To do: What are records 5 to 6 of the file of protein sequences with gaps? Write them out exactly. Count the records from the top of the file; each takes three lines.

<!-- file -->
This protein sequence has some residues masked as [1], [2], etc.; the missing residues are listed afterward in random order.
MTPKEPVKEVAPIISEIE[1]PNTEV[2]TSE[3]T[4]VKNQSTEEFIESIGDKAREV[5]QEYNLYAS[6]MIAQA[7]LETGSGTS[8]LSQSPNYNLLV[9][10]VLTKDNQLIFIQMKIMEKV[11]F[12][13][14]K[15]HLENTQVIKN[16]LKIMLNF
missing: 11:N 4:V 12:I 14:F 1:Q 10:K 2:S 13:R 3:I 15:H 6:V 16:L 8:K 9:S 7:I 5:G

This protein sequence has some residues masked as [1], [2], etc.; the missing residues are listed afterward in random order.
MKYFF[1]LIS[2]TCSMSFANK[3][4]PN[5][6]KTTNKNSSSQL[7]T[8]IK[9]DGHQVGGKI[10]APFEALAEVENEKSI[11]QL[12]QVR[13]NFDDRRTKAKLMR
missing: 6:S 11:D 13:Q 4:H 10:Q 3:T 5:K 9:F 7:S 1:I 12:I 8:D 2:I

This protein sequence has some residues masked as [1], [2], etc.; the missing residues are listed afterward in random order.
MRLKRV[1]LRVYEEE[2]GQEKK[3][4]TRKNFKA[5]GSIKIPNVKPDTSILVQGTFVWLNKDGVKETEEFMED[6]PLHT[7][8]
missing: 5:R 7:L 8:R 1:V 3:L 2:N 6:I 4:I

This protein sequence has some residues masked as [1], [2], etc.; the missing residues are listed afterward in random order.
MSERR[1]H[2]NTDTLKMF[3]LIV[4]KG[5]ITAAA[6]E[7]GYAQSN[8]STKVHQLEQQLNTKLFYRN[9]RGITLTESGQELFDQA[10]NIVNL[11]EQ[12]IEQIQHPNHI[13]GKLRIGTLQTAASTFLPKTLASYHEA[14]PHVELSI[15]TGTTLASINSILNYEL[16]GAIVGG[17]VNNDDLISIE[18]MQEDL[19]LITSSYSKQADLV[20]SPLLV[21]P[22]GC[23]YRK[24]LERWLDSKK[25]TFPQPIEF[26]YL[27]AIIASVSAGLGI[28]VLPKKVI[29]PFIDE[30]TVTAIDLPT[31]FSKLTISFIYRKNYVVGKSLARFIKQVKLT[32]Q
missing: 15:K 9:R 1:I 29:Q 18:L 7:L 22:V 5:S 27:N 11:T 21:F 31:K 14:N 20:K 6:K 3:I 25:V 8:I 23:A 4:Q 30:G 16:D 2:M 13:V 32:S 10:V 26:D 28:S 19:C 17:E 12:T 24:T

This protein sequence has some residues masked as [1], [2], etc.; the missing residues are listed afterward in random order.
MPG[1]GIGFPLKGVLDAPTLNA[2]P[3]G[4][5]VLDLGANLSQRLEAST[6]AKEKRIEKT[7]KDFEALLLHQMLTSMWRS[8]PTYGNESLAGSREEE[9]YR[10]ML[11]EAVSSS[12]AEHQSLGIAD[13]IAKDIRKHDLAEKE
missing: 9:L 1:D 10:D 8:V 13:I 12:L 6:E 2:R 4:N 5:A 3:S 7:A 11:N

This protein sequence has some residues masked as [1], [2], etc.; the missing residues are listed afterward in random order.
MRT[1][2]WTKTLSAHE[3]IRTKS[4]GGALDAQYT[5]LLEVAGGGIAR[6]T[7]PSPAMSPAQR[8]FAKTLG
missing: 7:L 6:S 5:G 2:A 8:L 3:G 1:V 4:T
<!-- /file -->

This protein sequence has some residues masked as [1], [2], etc.; the missing residues are listed afterward in random order.
MPG[1]GIGFPLKGVLDAPTLNA[2]P[3]G[4][5]VLDLGANLSQRLEAST[6]AKEKRIEKT[7]KDFEALLLHQMLTSMWRS[8]PTYGNESLAGSREEE[9]YR[10]ML[11]EAVSSS[12]AEHQSLGIAD[13]IAKDIRKHDLAEKE
missing: 9:L 1:D 10:D 8:V 13:I 12:L 6:E 2:R 4:N 5:A 3:S 7:A 11:N

This protein sequence has some residues masked as [1], [2], etc.; the missing residues are listed afterward in random order.
MRT[1][2]WTKTLSAHE[3]IRTKS[4]GGALDAQYT[5]LLEVAGGGIAR[6]T[7]PSPAMSPAQR[8]FAKTLG
missing: 7:L 6:S 5:G 2:A 8:L 3:G 1:V 4:T